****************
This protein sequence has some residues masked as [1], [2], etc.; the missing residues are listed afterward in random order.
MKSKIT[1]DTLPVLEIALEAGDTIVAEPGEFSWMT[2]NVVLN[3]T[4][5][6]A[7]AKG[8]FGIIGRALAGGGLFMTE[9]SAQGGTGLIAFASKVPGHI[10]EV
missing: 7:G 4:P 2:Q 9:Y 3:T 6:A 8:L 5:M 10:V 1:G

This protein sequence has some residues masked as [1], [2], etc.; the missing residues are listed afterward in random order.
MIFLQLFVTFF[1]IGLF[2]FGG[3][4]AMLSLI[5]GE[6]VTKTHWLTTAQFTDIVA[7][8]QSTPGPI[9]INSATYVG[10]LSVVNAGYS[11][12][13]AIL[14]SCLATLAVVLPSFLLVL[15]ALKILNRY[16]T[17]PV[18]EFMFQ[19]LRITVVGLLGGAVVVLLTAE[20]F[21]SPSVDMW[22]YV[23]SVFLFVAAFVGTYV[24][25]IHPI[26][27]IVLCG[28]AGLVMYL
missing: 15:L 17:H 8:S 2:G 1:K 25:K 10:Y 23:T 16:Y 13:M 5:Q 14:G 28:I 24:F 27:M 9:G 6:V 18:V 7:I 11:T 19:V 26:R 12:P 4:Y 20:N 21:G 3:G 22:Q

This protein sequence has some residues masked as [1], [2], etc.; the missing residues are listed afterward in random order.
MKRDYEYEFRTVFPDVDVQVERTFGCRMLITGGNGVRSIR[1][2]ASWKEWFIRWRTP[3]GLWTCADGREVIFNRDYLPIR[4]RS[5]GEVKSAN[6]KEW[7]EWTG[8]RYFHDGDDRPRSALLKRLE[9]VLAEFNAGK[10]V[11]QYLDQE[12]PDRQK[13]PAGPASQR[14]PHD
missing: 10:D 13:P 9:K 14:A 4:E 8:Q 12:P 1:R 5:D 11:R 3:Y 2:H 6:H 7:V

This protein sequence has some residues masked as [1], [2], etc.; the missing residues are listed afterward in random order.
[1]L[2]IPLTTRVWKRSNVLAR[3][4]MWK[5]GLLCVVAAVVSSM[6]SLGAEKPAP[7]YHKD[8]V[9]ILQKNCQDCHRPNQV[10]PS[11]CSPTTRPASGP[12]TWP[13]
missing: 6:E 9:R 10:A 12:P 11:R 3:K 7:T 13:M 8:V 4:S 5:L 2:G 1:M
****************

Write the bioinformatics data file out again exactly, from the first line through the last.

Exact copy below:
This protein sequence has some residues masked as [1], [2], etc.; the missing residues are listed afterward in random order.
MKSKIT[1]DTLPVLEIALEAGDTIVAEPGEFSWMT[2]NVVLN[3]T[4][5][6]A[7]AKG[8]FGIIGRALAGGGLFMTE[9]SAQGGTGLIAFASKVPGHI[10]EV
missing: 7:G 4:P 2:Q 9:Y 3:T 6:A 8:L 5:M 10:V 1:G

This protein sequence has some residues masked as [1], [2], etc.; the missing residues are listed afterward in random order.
MIFLQLFVTFF[1]IGLF[2]FGG[3][4]AMLSLI[5]GE[6]VTKTHWLTTAQFTDIVA[7][8]QSTPGPI[9]INSATYVG[10]LSVVNAGYS[11][12][13]AIL[14]SCLATLAVVLPSFLLVL[15]ALKILNRY[16]T[17]PV[18]EFMFQ[19]LRITVVGLLGGAVVVLLTAE[20]F[21]SPSVDMW[22]YV[23]SVFLFVAAFVGTYV[24][25]IHPI[26][27]IVLCG[28]AGLVMYL
missing: 15:L 17:H 8:S 2:G 1:K 25:K 10:Y 23:T 16:Y 13:M 5:Q 14:G 28:I 24:F 27:M 9:G 6:V 18:V 7:I 11:T 19:V 26:R 12:P 4:Y 20:N 21:G 3:G 22:Q

This protein sequence has some residues masked as [1], [2], etc.; the missing residues are listed afterward in random order.
MKRDYEYEFRTVFPDVDVQVERTFGCRMLITGGNGVRSIR[1][2]ASWKEWFIRWRTP[3]GLWTCADGREVIFNRDYLPIR[4]RS[5]GEVKSAN[6]KEW[7]EWTG[8]RYFHDGDDRPRSALLKRLE[9]VLAEFNAGK[10]V[11]QYLDQE[12]PDRQK[13]PAGPASQR[14]PHD
missing: 10:D 13:P 9:K 14:A 4:E 8:Q 12:P 1:R 5:D 11:R 3:Y 2:H 6:H 7:V

This protein sequence has some residues masked as [1], [2], etc.; the missing residues are listed afterward in random order.
[1]L[2]IPLTTRVWKRSNVLAR[3][4]MWK[5]GLLCVVAAVVSSM[6]SLGAEKPAP[7]YHKD[8]V[9]ILQKNCQDCHRPNQV[10]PS[11]CSPTTRPASGP[12]TWP[13]
missing: 6:E 9:R 10:A 12:P 11:R 3:K 7:T 13:M 8:V 4:S 5:L 2:G 1:M